switch.’s very own “pr0go” blogged recently about the fact that the Norwegian Nobel Committee awarded this year’s Nobel Peace Prize to our President, the one and only Barack Obama. Upon first reading her post, I agreed with “pr0go” that he probably received the award a little too prematurely.
But after thinking about it some more, I have to say that I’ve changed my mind.
It all started earlier when I read something in an article from MSNBC.com that annoyed me just a tad bit. And I quote:
Even in Europe, where Obama is hugely popular, many editorials and pundits questioned what he had done to deserve the award.
“Scrap the Nobel Peace Prize,” foreign affairs commentator Bronwen Maddox wrote in The Times of London. “It’s an embarrassment and even an impediment to peace. President Obama, in letting the committee award it to him, has made himself look vain, a fool and dangerously lost in his own mystique.”
The article that the excerpt is from was actually a very solid and informational article. But when I read that quote from Bronwen Maddox, I was a little peeved. And here’s why.
First of all, his calling the Nobel Peace Prize an “embarrassment” and “an impediment to peace” seems purely a result of his anger towards the most recent choice of recipients. I, for one, see nothing wrong with the Prize itself.
Secondly—and here’s the part that really got me—he said that President Obama “made himself look vain, a fool and dangerously lost in his own mystique,” because he accepted the award.
Now let’s think about this for a second. If President Obama had turned down the Prize, which has been previously awarded to highly influential figures such as Martin Luther King, Jr., Woodrow Wilson, Ralph Bunche, Mother Teresa, Desmond Tutu, and the Dalai Lama, that probably wouldn’t be a good look for the President. People worldwide would have jumped on him immediately for either showing disrespect towards the Prize and its Committee, or for not being confident in his own work. Seeing as how he is the main ambassador for our nation, his dismissal of the award would probably have done more bad than good for the name of America. So he accepted it.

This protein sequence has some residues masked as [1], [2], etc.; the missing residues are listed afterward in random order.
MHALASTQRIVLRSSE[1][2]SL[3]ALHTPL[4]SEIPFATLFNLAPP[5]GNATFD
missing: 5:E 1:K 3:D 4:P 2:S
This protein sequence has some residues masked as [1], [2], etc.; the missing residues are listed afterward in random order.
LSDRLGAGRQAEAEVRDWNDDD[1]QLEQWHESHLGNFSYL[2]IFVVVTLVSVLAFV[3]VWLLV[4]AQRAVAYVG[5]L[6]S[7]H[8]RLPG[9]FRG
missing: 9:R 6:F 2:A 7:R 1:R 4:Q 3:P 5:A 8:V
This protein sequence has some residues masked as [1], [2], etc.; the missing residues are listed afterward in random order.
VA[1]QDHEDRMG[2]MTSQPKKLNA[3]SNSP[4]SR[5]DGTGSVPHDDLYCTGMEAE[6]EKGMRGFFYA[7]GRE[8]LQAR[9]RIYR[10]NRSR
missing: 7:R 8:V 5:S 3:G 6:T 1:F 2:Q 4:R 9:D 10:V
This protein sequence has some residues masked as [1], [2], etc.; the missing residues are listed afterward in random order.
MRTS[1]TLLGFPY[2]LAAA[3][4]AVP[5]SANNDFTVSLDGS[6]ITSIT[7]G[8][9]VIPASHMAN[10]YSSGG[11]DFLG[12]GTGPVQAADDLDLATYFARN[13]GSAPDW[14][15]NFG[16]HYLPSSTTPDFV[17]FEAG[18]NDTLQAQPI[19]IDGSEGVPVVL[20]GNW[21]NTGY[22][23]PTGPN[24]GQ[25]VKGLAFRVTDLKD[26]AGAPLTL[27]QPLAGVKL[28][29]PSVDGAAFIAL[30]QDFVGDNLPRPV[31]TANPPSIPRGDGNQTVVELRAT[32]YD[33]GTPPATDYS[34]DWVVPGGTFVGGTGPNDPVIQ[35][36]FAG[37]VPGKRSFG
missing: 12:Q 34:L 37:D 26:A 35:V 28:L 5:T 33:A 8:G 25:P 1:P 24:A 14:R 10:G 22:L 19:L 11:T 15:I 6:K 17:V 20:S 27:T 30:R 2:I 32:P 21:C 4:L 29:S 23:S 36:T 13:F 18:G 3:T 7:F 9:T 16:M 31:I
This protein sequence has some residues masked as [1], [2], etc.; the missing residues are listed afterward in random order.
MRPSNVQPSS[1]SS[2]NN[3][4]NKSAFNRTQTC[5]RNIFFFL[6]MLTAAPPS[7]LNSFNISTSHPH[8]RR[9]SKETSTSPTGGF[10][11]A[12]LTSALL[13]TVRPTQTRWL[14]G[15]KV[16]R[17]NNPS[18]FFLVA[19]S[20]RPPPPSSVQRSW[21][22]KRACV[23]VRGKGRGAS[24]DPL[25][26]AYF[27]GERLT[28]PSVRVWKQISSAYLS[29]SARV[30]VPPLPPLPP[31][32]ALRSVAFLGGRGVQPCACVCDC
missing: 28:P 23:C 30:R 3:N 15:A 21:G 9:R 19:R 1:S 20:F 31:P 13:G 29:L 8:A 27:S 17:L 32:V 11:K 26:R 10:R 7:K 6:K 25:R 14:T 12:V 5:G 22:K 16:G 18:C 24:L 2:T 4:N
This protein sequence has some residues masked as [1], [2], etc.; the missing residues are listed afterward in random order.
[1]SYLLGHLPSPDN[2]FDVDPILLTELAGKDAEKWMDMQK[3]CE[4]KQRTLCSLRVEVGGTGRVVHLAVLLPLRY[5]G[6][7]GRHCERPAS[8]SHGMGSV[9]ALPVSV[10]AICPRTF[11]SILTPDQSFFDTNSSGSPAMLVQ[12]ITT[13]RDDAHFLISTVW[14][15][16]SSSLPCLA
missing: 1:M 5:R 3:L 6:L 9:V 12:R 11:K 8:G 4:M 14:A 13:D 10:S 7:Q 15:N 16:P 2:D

His “acceptance speech,” however, was perfect in my opinion. Again, I quote:
To be honest, I do not feel that I deserve to be in the company of so many of the transformative figures who’ve been honored by this prize — men and women who’ve inspired me and inspired the entire world through their courageous pursuit of peace.
But I also know that throughout history the Nobel Peace Prize has not just been used to honor specific achievement; it’s also been used as a means to give momentum to a set of causes.
That is why I’ve said that I will accept this award as a call to action, a call for all nations and all peoples to confront the common challenges of the 21st century. These challenges won’t all be met during my presidency, or even my lifetime. But I know these challenges can be met so long as it’s recognized that they will not be met by one person or one nation alone.
I couldn’t have said it better myself. He paid respect to the previous Prize recipients, and to the purpose of the Prize itself. And he accepted the Prize as a “call to action” for “all nations and all peoples.” What else should he have done?
If we’re going to be upset with anyone, we should be upset with the Committee for awarding the Prize to President Obama. He didn’t ask for the Prize… he just woke up and found out that he had received it. If there’s an issue as to whether or not he deserved it just yet, blame the people that gave it to him.
I’ll end with this: I did some quick Wikipedia research on the Prize, and Alfred Nobel said that it should be awarded “to the person who shall have done the most or the best work [during the preceding year] for fraternity between nations, for the abolition or reduction of standing armies and for the holding and promotion of peace congresses.”
If you can find someone that fits that criteria more so than President Barack Obama, let me know. Otherwise, let’s all just hush up and let the man accept the Prize in peace (no pun intended).